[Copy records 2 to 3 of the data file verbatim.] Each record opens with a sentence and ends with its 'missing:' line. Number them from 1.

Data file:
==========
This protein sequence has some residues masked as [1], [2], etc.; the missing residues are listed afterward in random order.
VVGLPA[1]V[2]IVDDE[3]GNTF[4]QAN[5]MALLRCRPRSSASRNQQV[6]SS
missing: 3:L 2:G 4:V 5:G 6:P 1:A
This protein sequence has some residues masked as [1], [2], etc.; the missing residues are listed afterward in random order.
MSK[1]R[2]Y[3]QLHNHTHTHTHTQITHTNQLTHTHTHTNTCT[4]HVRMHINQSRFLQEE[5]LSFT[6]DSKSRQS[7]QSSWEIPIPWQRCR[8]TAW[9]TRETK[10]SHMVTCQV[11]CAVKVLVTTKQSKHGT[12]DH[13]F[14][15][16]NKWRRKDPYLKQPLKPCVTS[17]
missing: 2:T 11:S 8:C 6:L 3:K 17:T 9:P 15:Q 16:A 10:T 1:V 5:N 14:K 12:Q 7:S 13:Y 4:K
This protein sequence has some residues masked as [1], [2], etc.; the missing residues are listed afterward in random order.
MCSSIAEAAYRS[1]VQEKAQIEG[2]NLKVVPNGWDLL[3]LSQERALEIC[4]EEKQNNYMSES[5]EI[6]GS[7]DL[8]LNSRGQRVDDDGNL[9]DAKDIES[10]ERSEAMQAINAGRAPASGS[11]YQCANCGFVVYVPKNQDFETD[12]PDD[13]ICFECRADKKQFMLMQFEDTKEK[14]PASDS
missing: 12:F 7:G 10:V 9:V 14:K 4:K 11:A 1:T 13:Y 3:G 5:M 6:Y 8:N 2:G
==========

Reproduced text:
This protein sequence has some residues masked as [1], [2], etc.; the missing residues are listed afterward in random order.
MSK[1]R[2]Y[3]QLHNHTHTHTHTQITHTNQLTHTHTHTNTCT[4]HVRMHINQSRFLQEE[5]LSFT[6]DSKSRQS[7]QSSWEIPIPWQRCR[8]TAW[9]TRETK[10]SHMVTCQV[11]CAVKVLVTTKQSKHGT[12]DH[13]F[14][15][16]NKWRRKDPYLKQPLKPCVTS[17]
missing: 2:T 11:S 8:C 6:L 3:K 17:T 9:P 15:Q 16:A 10:T 1:V 5:N 14:K 12:Q 7:S 13:Y 4:K
This protein sequence has some residues masked as [1], [2], etc.; the missing residues are listed afterward in random order.
MCSSIAEAAYRS[1]VQEKAQIEG[2]NLKVVPNGWDLL[3]LSQERALEIC[4]EEKQNNYMSES[5]EI[6]GS[7]DL[8]LNSRGQRVDDDGNL[9]DAKDIES[10]ERSEAMQAINAGRAPASGS[11]YQCANCGFVVYVPKNQDFETD[12]PDD[13]ICFECRADKKQFMLMQFEDTKEK[14]PASDS
missing: 12:F 7:G 10:V 9:V 14:K 4:K 11:A 1:T 13:Y 3:G 5:M 6:Y 8:N 2:G